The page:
Physicians with the Gastrointestinal (GI) Medical Oncology section at the University of Arizona Cancer Center made a splash at the Gastrointestinal Cancers Symposium, also known as GI 2019, at the Moscone Center in San Francisco, Jan. 17-19, 2019.
The event is hosted by the American Society of Clinical Oncology (ASCO) and draws about 3,750 attendees, with a little more than half from the United States. Forty percent are board certified in medical oncology and 20 percent in internal medicine.
“Our team had a great presence at this meeting,” said Rachna Shroff, MD, chief, Section of GI Medical Oncology, UA Cancer Center, and associate professor of medicine, Division of Hematology and Oncology, UA Department of Medicine, UA College of Medicine – Tucson.
“I was on the Program Committee for GI ASCO and was an invited speaker and moderator. I also ran a number of networking/mentoring events for trainees, junior faculty and women during the meeting. In addition, Dr. Hani Babiker had a first author poster presentation as well. And we had a lovely team bonding dinner!”
Among UA attendees were (pictured below from left – click images to enlarge): Aaron Scott, MD, assistant professor of medicine, Division of Hematology and Oncology in the UA Department of Medicine, and member of the Gastrointestinal (GI) Oncology Multidisciplinary Program at the UA Cancer Center; Dr. Shroff; Emad Elquza, MD, associate professor of medicine, Division of Hematology and Oncology, UA Department of Medicine, UA College of Medicine – Tucson, Gastrointestinal Multidisciplinary Team leader, UA Cancer Center, and medical director, UA Cancer Center North Campus and Orange Grove Campus, Banner – University Medicine; and Hani M. Babiker, MD, assistant professor of medicine, Division of Hematology and Oncology, UA Department of Medicine, associate director, Phase I Clinical Trials Program, UA Cancer Center, and clinical assistant professor, Translational Genomics (TGen) Research Institute, a non-profit genomics research company based in Phoenix.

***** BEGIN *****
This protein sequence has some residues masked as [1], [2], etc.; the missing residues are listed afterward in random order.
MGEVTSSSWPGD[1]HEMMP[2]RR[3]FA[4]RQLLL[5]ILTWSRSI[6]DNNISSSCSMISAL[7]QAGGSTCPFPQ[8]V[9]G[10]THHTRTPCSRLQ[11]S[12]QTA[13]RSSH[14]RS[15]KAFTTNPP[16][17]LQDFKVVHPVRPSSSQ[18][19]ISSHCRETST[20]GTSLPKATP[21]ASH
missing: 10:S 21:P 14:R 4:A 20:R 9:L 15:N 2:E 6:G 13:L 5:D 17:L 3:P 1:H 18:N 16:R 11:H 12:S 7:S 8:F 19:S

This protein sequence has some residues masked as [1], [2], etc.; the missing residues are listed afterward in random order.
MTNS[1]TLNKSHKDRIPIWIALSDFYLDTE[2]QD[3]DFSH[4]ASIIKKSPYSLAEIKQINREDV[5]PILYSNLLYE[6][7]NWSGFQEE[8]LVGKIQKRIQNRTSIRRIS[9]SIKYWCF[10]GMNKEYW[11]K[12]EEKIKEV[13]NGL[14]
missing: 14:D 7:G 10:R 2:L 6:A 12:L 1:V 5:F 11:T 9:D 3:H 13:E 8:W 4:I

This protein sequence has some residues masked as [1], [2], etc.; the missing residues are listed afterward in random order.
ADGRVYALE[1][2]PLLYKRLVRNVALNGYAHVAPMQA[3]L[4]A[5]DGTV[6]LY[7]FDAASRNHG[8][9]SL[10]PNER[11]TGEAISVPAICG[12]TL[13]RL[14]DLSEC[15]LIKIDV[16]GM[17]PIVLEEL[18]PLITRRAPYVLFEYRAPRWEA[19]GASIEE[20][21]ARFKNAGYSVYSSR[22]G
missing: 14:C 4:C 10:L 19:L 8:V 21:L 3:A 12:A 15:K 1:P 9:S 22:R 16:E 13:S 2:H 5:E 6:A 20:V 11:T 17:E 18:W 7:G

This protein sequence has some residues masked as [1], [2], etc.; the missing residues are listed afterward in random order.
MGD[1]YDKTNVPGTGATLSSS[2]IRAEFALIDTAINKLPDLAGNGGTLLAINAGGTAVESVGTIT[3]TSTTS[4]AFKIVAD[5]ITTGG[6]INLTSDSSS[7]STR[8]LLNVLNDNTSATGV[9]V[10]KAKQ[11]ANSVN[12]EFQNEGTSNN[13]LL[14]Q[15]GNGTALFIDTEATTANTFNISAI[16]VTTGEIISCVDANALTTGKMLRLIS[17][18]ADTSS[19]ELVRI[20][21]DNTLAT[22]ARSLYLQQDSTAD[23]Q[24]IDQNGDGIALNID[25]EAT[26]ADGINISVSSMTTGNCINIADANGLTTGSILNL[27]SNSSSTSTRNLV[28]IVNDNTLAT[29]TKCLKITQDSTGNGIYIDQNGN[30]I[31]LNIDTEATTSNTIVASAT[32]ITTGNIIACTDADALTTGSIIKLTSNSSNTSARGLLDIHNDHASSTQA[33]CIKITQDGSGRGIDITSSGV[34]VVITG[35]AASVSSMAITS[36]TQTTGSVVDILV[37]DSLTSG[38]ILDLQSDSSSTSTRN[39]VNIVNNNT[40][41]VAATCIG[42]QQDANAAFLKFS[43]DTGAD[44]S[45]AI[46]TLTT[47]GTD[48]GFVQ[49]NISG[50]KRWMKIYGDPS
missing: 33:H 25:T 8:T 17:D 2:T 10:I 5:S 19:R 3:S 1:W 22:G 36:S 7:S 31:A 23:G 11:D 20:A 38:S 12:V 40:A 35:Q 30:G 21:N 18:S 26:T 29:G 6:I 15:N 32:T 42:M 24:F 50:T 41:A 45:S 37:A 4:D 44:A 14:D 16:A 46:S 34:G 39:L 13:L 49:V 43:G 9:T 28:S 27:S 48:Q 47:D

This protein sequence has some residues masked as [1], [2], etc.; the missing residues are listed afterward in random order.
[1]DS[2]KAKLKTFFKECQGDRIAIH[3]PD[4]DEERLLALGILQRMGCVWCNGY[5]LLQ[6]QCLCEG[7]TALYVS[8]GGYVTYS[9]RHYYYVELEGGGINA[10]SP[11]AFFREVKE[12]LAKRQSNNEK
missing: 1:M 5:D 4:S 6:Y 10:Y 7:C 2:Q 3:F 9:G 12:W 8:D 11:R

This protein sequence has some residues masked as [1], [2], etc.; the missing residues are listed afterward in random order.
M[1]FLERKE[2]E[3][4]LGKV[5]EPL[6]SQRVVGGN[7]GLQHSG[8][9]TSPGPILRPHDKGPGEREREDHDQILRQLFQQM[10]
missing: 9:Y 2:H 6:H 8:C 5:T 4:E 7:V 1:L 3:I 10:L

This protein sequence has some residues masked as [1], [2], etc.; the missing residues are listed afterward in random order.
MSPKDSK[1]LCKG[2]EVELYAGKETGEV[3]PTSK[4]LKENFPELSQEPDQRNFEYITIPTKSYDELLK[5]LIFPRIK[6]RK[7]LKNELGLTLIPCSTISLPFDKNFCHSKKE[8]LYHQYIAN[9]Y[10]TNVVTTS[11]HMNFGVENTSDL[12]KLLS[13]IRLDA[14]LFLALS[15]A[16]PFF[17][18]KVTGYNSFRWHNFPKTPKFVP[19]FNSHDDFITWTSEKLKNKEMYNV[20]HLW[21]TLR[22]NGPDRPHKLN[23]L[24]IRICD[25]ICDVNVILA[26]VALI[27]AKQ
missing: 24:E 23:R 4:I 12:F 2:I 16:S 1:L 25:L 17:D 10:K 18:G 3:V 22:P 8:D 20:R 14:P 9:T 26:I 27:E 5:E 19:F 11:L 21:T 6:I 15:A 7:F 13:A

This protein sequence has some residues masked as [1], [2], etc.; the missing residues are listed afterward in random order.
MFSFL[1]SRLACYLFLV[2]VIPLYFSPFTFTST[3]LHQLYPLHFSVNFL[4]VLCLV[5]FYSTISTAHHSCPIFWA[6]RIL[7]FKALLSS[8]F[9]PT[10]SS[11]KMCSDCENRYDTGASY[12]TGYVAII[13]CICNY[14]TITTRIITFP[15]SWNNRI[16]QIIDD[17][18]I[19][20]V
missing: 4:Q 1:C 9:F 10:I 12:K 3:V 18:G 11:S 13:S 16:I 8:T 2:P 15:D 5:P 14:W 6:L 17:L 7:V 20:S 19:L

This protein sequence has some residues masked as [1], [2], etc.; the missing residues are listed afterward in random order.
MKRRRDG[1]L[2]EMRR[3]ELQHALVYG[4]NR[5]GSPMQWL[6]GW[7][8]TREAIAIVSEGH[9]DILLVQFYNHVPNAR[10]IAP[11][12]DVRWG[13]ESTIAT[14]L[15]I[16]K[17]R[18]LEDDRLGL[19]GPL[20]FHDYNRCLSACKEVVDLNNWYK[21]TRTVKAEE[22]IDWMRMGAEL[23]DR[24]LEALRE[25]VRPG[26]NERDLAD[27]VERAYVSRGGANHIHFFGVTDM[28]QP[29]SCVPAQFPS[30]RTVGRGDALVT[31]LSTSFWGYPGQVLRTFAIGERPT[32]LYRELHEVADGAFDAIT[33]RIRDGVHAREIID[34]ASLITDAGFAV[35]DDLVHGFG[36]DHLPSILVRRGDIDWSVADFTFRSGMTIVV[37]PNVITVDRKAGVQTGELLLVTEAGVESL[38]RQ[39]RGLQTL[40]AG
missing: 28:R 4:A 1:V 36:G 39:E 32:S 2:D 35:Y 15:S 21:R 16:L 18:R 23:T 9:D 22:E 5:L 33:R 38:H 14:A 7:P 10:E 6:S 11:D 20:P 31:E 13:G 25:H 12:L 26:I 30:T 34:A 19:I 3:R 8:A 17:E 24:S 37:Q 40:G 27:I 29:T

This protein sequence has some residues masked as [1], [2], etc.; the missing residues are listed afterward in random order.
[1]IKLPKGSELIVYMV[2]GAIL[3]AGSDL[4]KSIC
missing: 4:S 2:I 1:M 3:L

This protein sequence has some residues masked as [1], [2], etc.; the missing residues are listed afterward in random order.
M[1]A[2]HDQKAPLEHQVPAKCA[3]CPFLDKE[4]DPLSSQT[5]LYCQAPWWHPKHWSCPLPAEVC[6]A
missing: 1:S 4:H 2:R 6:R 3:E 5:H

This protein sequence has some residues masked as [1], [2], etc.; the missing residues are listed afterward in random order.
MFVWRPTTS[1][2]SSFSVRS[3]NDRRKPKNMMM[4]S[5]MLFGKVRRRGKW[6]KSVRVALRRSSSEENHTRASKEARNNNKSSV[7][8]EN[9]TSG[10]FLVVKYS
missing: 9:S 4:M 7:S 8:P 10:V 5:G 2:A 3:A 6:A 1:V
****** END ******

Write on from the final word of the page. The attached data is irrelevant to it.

Dr. Babiker had an abstract included as a poster in the poster session for “Cancers of the Pancreas, Small Bowel, and Hepatobiliary Tract,” that included others on the team as co-authors. The research was titled, “A phase I/II study of RX-3117, an oral antimetabolite nucleoside, in combination with nab-paclitaxel (nab-pac) as first-line treatment of metastatic pancreatic cancer (met-PC): Preliminary results.”
But Dr. Shroff was the UA’s star of the event as both a presenter and panelist as well as a participant in multiple networking activities on the agenda.
At the general session on “Advancements in Treatment of Cholangiocarcinoma and Hepatocellular Carcinoma,” she spoke on the idea of “Novel Therapies for Cholangiocarcinoma: One Size Fits All?”
And she chaired three networking events—"Trainee and Early-Career Networking Luncheon," "Networking Luncheon: Careers in Oncology—Expert Advice and Guidance," and the "Women’s Networking Event."
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